Ventilator-associated Infection: The Role for Inhaled Antibiotics

Lucy B. Palmer


Curr Opin Pulm Med. 2015;21(3):239-249. 

In This Article

Pathophysiology of Respiratory Infections and the Rationale for Inhaled Therapy

Difficulty in treatment is understandable when one examines the pathway of microbial transfer from the oropharynx to the tracheobronchial tree, and to the more distal alveolar tissue. Figure 1 shows the airway of an intubated critically ill patient and all the contributing factors that may lead to respiratory infection with resistant organisms that are difficult to treat. Pathogenic bacteria that are frequently MDR organisms (MDROs) colonize the oropharynx of critically ill patients before or soon after intubation. Within 24 h of the placement of the endotracheal tube, there is localized injury to the mucosa near the cuff, and mucociliary clearance is dramatically impaired. The pathogens that colonize the oropharynx enter the proximal airway directly from micro-aspiration. Oral secretions then pool near the cuff and migrate under the cuff to the more distal airway. Alternatively, organisms may have a direct entry into the lung via the lumen of the endotracheal tube from bacteria residing in the ventilator circuit. This process may progress from colonization to infection in the tracheobronchial tree and is called VAT.[31]

Figure 1.

The multifactorial process that leads to VAT and VAP. Subglottic secretions, disturbed mucociliary clearance, damaged mucosa, and bacterial biofilm may all play a role in the pathogenesis of proximal and distal infections. Within a few days of ICU admission, the bacteria frequently become MDROs. *The cut-off of 104 colony-forming units per milliliter for the microbiological diagnosis of VAP may not pertain to patients with prolonged mechanical ventilation. Reproduced from Palmer et al. [51].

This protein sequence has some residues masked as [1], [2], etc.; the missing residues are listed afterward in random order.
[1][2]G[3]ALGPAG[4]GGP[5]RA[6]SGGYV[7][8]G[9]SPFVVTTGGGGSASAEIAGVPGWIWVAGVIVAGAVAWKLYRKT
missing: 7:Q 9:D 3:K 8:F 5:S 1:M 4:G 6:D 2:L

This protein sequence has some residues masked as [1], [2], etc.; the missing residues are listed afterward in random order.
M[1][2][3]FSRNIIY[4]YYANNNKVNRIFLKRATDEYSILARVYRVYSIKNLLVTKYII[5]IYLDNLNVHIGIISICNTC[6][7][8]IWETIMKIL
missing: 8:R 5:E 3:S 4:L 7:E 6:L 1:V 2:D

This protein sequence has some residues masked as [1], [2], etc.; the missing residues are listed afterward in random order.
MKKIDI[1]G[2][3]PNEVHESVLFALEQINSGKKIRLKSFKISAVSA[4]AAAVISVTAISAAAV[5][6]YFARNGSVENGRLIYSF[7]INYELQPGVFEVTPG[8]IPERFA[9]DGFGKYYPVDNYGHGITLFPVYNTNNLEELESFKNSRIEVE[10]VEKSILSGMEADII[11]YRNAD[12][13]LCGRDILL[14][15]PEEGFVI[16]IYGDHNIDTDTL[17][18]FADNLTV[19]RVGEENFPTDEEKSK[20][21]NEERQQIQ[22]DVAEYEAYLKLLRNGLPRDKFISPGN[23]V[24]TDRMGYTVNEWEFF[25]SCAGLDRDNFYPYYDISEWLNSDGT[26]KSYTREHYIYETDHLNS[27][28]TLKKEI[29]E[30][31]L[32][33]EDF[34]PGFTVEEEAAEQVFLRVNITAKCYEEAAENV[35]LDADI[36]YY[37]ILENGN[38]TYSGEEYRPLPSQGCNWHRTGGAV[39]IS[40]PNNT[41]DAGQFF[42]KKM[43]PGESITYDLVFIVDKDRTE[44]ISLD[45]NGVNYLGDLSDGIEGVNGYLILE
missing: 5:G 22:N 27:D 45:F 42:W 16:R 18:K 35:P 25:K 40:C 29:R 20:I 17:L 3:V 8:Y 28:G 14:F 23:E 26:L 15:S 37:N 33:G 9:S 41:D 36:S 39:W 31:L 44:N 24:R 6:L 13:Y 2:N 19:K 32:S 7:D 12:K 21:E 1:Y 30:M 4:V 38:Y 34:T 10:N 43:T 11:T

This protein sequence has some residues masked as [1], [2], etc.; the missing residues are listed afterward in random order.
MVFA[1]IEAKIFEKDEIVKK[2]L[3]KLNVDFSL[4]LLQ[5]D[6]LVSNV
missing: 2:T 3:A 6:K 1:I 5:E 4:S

Increasing attention is being paid to the process outlined above. VAT has been viewed in two distinct paradigms (Table 1). The differences are important as they could effect treatment decisions. The first paradigm emphasizes evidence of local infection, the lack of deep lung infection, and signs of systemic toxicity such as fever and increased white count.[32,33]

The second paradigm views VAT as an anatomic area of suppurative infection which may or may not have systemic signs of infection associated with it, and the presence of radiographic changes does not preclude it.[34] The hypothesis is that it represents an area of infection that may not respond well to systemic antibiotics. Major factors for lack of response may include: the concentrations in the airway may be lower than in the bloodstream, the bacteria in this environment may require 10–25 times the minimum inhibitory concentration for bactericidal activity,[35] and the presence of biofilm may decrease the efficacy of systemic antibiotics due to lack of penetration.[36] When VAP is present and treated with systemic antibiotics, this more proximal area of infection may persist and act as a reservoir of infected secretions that continue to promote recurrent infections. Alternatively, if ventilator-associated tracheobronchitis-anatomic (VAT-A) is present its early treatment may prevent progression to VAP.